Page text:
Ok, so if I print out a set of articles, I just add to each image (or
in the back somewhere) that Image X is licensed under the CC-BY-SA
license, right? got it.
On 10/24/06, Oskar Sigvardsson <oskarsigvardsson(a)gmail.com> wrote:
On 10/25/06, Chris Picone <ccool2ax(a)gmail.com>
Well, if I'm printing Wikipedia, I have to
print it under the GFDL,
right? So I can't use the image. Besides, couldn't some crazy lawyer
in the future consider the article used by an image "derivative work"?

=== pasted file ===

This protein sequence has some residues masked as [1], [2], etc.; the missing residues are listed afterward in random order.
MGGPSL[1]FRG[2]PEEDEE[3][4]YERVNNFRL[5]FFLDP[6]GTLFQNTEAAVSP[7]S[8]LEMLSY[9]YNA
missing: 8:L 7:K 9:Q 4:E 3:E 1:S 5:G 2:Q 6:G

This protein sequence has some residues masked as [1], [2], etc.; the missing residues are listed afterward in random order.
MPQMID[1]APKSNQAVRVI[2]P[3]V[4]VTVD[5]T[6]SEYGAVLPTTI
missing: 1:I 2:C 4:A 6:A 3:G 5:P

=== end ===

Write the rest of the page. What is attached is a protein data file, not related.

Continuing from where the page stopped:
There is no problem in printing a page with bout CC-BY-SA and GFDL on
it. Aslong as you follow both licenses when you redistibute it. The
images and text just have different licenses, that's all. If you
follow them, you'll be fine.
And no, when you include a picture of an image in an article, you are
not making a derivative work of it. You are redistributing it. That's
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